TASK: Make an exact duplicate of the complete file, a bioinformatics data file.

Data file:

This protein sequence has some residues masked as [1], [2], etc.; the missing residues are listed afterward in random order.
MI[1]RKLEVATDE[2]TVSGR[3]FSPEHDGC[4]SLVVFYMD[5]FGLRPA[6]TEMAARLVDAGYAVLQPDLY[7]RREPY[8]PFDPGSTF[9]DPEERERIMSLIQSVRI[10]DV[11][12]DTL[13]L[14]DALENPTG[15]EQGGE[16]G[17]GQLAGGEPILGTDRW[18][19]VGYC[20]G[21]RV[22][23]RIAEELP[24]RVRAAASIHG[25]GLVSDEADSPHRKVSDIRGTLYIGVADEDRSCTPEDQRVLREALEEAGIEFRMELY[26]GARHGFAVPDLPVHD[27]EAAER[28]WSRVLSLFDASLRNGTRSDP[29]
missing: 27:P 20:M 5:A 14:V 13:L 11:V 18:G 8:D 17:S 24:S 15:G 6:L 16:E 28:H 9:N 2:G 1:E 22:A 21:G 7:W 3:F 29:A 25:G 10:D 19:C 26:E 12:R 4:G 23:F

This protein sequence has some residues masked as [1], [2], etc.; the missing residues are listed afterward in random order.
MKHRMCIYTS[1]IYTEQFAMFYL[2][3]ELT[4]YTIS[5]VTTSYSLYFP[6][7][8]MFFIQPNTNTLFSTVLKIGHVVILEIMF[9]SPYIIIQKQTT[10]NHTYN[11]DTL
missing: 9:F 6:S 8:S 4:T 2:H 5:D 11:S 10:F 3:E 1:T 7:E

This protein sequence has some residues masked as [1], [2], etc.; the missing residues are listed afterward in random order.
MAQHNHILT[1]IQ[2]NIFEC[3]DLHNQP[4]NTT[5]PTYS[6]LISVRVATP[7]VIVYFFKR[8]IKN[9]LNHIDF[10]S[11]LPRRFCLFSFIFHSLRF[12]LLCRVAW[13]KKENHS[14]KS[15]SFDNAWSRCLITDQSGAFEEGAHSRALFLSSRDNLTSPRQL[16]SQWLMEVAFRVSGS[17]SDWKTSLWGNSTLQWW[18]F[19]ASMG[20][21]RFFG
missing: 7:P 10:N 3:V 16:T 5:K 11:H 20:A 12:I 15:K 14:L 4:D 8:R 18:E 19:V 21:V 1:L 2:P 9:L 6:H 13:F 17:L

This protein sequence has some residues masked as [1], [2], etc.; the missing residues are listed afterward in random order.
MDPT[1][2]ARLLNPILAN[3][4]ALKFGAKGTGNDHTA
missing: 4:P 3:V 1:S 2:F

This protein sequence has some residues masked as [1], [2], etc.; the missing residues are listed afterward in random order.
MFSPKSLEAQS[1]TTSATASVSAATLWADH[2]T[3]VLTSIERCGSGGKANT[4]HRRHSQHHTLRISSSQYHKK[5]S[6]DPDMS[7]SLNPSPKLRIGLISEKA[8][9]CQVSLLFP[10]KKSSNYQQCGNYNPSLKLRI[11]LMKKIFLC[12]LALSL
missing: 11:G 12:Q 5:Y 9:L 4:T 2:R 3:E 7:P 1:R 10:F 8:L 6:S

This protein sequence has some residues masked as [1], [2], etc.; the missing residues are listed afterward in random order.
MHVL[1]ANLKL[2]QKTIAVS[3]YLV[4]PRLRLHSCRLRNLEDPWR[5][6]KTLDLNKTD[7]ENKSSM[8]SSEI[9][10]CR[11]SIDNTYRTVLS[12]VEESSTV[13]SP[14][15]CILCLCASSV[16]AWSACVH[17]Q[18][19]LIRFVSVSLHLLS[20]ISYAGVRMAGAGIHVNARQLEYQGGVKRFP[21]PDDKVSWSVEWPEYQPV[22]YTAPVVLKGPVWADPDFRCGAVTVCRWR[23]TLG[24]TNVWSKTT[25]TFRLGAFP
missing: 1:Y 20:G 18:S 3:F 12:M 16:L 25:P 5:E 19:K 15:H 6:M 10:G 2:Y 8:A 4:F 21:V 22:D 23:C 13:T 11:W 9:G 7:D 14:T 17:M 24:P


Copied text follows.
This protein sequence has some residues masked as [1], [2], etc.; the missing residues are listed afterward in random order.
MI[1]RKLEVATDE[2]TVSGR[3]FSPEHDGC[4]SLVVFYMD[5]FGLRPA[6]TEMAARLVDAGYAVLQPDLY[7]RREPY[8]PFDPGSTF[9]DPEERERIMSLIQSVRI[10]DV[11][12]DTL[13]L[14]DALENPTG[15]EQGGE[16]G[17]GQLAGGEPILGTDRW[18][19]VGYC[20]G[21]RV[22][23]RIAEELP[24]RVRAAASIHG[25]GLVSDEADSPHRKVSDIRGTLYIGVADEDRSCTPEDQRVLREALEEAGIEFRMELY[26]GARHGFAVPDLPVHD[27]EAAER[28]WSRVLSLFDASLRNGTRSDP[29]
missing: 27:P 20:M 5:A 14:V 13:L 11:V 18:G 8:D 17:S 24:S 15:G 6:L 16:E 28:H 9:N 2:G 1:E 22:A 21:G 7:W 3:F 29:A 25:G 10:D 19:C 26:E 12:R 4:G 23:F

This protein sequence has some residues masked as [1], [2], etc.; the missing residues are listed afterward in random order.
MKHRMCIYTS[1]IYTEQFAMFYL[2][3]ELT[4]YTIS[5]VTTSYSLYFP[6][7][8]MFFIQPNTNTLFSTVLKIGHVVILEIMF[9]SPYIIIQKQTT[10]NHTYN[11]DTL
missing: 9:F 6:S 8:S 4:T 2:H 5:D 11:S 10:F 3:E 1:T 7:E

This protein sequence has some residues masked as [1], [2], etc.; the missing residues are listed afterward in random order.
MAQHNHILT[1]IQ[2]NIFEC[3]DLHNQP[4]NTT[5]PTYS[6]LISVRVATP[7]VIVYFFKR[8]IKN[9]LNHIDF[10]S[11]LPRRFCLFSFIFHSLRF[12]LLCRVAW[13]KKENHS[14]KS[15]SFDNAWSRCLITDQSGAFEEGAHSRALFLSSRDNLTSPRQL[16]SQWLMEVAFRVSGS[17]SDWKTSLWGNSTLQWW[18]F[19]ASMG[20][21]RFFG
missing: 7:P 10:N 3:V 16:T 5:K 11:H 20:A 12:I 15:K 14:L 4:D 8:R 18:E 19:V 21:V 1:L 2:P 9:L 6:H 13:F 17:L

This protein sequence has some residues masked as [1], [2], etc.; the missing residues are listed afterward in random order.
MDPT[1][2]ARLLNPILAN[3][4]ALKFGAKGTGNDHTA
missing: 4:P 3:V 1:S 2:F

This protein sequence has some residues masked as [1], [2], etc.; the missing residues are listed afterward in random order.
MFSPKSLEAQS[1]TTSATASVSAATLWADH[2]T[3]VLTSIERCGSGGKANT[4]HRRHSQHHTLRISSSQYHKK[5]S[6]DPDMS[7]SLNPSPKLRIGLISEKA[8][9]CQVSLLFP[10]KKSSNYQQCGNYNPSLKLRI[11]LMKKIFLC[12]LALSL
missing: 11:G 12:Q 5:Y 9:L 4:T 2:R 3:E 7:P 1:R 10:F 8:L 6:S

This protein sequence has some residues masked as [1], [2], etc.; the missing residues are listed afterward in random order.
MHVL[1]ANLKL[2]QKTIAVS[3]YLV[4]PRLRLHSCRLRNLEDPWR[5][6]KTLDLNKTD[7]ENKSSM[8]SSEI[9][10]CR[11]SIDNTYRTVLS[12]VEESSTV[13]SP[14][15]CILCLCASSV[16]AWSACVH[17]Q[18][19]LIRFVSVSLHLLS[20]ISYAGVRMAGAGIHVNARQLEYQGGVKRFP[21]PDDKVSWSVEWPEYQPV[22]YTAPVVLKGPVWADPDFRCGAVTVCRWR[23]TLG[24]TNVWSKTT[25]TFRLGAFP
missing: 1:Y 20:G 18:S 3:F 12:M 16:L 25:P 5:E 19:K 15:H 6:M 10:G 2:Y 8:A 4:F 21:V 22:D 23:C 13:T 11:W 9:G 7:D 14:T 17:M 24:P